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OIL ONCE AND FOR ALL - Correct Version 


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 Post subject: OIL ONCE AND FOR ALL - Correct Version
Posted: Sat Nov 19, 2016 2:32 pm 
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Age: 108

Posts: 1

Joined: 19th Nov 2016

Ride: EL Falcon

Location: Adelaide
SA, Australia

So googling what viscosity to use in my brother in law's EL falcon I see a thread stickied on the front page about oil viscosity....

I don't agree with some of the key points that the thread is based on. First off, when something is called 15W40 or 5W40 etc; it's just a grade. Not an actual weight. We need to get the "weight" idea out of our minds. Elaborating further on this - the grade is much like a grade in school, to put it simply. If you received an "A" you must have scored between 85-100 percent. Same goes for viscosity. One 15W40 will be different in actual kinematic viscosity to another 15W40. Some may scrape into the 40 grade tolerance and are almost a thick 30 grade. Some are right on the edge of becoming a 50 grade. Just like one person scoring 71 on a test and receiving a B and someone else scoring 83 and getting a B also.

Make sense? So that blanket statement of 0W40 - 5W40 - 10W40- 15W40 all being exactly the same at operating temp is incorrect.

What is also wrong is the statement about the W rating meaning it's a SAE5 when cold etc. 5W20 and 5W30 will always be thinner in winter conditions than 5W50. As I said, it's a GRADE not a weight.

To keep it simple, here's an example of two oils. One is a 5W40, one is a 15W40. I have both of these oils in my shed right now and I also have the data sheets downloaded from their respective web sites.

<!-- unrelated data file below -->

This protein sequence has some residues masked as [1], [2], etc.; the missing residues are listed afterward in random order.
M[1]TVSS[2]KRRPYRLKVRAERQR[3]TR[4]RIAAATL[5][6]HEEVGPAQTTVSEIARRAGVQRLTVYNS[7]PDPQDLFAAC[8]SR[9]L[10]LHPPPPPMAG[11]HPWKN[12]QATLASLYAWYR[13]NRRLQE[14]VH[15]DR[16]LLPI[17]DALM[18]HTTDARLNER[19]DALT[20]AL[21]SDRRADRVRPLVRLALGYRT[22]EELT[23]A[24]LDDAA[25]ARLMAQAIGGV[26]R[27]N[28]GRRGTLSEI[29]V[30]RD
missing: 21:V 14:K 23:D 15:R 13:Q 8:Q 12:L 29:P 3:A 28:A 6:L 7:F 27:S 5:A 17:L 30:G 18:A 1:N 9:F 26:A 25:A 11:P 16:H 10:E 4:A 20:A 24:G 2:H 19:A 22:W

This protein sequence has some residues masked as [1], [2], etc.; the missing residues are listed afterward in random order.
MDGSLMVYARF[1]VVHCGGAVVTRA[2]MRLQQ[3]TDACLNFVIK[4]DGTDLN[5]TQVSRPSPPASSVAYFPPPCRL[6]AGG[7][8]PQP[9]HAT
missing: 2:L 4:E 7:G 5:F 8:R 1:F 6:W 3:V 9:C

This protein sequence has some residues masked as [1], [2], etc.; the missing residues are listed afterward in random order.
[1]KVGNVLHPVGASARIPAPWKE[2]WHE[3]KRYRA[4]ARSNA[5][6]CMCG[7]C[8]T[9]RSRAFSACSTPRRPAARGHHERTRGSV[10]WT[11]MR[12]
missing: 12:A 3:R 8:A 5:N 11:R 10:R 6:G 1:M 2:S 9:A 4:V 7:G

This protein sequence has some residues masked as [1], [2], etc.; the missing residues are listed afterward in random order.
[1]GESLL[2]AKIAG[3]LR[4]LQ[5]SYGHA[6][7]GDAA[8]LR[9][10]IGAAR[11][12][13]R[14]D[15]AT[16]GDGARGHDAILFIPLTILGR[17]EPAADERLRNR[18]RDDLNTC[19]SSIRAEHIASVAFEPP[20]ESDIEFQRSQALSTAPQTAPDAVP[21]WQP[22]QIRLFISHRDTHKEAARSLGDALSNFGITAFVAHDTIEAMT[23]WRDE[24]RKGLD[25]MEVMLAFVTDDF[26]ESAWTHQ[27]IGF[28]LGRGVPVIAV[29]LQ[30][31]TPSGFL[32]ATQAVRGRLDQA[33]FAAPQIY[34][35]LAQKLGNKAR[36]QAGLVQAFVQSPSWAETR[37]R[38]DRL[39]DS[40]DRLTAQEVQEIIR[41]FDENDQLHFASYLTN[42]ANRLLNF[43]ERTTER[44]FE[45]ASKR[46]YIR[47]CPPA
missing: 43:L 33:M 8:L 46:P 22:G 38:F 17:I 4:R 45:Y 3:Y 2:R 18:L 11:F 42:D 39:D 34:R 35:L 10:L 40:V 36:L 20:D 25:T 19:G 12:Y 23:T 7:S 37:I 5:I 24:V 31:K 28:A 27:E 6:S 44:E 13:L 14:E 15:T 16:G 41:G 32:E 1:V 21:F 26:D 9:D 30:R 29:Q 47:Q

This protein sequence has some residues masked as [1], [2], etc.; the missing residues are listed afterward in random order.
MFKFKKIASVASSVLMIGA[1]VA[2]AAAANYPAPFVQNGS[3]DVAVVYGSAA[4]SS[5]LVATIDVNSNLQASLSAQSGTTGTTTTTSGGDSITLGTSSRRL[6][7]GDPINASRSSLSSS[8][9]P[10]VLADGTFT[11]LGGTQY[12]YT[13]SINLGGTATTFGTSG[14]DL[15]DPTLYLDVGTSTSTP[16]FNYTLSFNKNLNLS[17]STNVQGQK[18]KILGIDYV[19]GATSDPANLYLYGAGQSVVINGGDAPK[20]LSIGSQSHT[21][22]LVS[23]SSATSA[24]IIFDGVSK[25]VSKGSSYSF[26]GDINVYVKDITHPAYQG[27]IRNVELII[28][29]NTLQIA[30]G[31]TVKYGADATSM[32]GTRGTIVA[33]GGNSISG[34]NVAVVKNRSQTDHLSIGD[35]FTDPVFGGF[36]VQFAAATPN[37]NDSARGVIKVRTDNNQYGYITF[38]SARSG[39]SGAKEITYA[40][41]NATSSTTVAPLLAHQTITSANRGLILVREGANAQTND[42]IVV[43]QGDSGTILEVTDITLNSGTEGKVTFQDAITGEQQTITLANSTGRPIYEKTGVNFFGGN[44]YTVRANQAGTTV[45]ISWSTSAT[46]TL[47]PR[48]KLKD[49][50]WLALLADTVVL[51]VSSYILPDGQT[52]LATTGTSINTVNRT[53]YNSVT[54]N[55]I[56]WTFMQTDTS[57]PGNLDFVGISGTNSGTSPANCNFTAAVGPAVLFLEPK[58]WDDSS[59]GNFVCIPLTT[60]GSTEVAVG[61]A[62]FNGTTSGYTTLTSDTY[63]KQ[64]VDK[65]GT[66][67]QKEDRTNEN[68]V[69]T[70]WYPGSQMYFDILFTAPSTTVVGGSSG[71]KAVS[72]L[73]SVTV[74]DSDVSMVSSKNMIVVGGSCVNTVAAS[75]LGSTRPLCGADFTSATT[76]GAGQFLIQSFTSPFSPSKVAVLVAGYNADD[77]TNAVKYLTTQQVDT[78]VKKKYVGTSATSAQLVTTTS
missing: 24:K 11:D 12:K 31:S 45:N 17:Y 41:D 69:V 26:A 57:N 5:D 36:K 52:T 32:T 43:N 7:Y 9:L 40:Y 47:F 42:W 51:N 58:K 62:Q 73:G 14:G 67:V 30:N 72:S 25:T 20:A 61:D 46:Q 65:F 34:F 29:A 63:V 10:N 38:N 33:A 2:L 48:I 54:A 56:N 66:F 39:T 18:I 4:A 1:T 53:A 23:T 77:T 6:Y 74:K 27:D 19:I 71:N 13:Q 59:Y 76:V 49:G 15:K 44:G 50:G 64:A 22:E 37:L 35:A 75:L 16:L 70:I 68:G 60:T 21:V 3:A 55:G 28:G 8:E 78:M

LSA Diesel Ultra 15W40
Shell Helix 5W40

LSA has a cSt of 107 @ 40C and 14.5 @ 100C
Shell has a cSt of 79.1 @ 40C and 13.1 @ 100C

Both are 40 grades as you can see but the 5W40 shell is thinner at both cold temps and hot. Also, 40 degrees celsius is not exactly a cold start. In truly cold weather those numbers will skyrocket upwards. Oil is thicker when cold and thinner when hot. The shell is the superior choice in a cold start situation.

Compare this to a 5W20 as well. The 5W20 Penrite enviro oil is:
49.8 @ 40C and 8.6 @ 100

So 0W20 and 5W20 oils are FAR thinner on startup than any 40 grade oil can possibly be.

With that said. There are some confusing oils. Like Castrol Edge 10W30. Here in Australia, that oil is thinner in all accounts than the 5W30 Castrol Edge. This is because the 5W30 is aimed at a higher class ACEA (Euro) specs and approvals. If it falls between certain parameters they can call it what they want on the bottle. Limits of 30 grade are 12.51 @ 100C if I recall correctly. Castrol Edge is 5W30 is 12.0 cSt @ 100C and 71.8 @ 40C (close to a "thin" 40 grade). The 10W30 is 10.47 @ 100C and 66.2 @ 40C. BUT the 10W30 is aimed at ISLAC GF5 specs "resource conserving" specs. Eg. Fuel economy....

Conclusion - It probably doesn't make a massive difference but in something like a new turbo falcon, I would caution on using some 30 grade oils. I know the penrite 5W30 full synthetic is so close to becoming a 20 grade. That oil is 9.6 cSt @ 100C and 52 cSt @ 40C. The high powered turbo engine may/will shear that down especially if it has and modifications to power output. I'd be using the Euro spec Castrol Edge in that if I had to use a 30 grade.

So research the specs of your oil first. Learn some more about what all the numbers and approvals on the back of the bottle mean. Buy an oil temp gauge - if your high powered engine is getting over 100 degrees celsius, you should use a thicker grade. Especially if racing. I know plenty of turbo and S/C engine can get well over 100 degrees on a hot day with air con on and giving it a blast down the highway.
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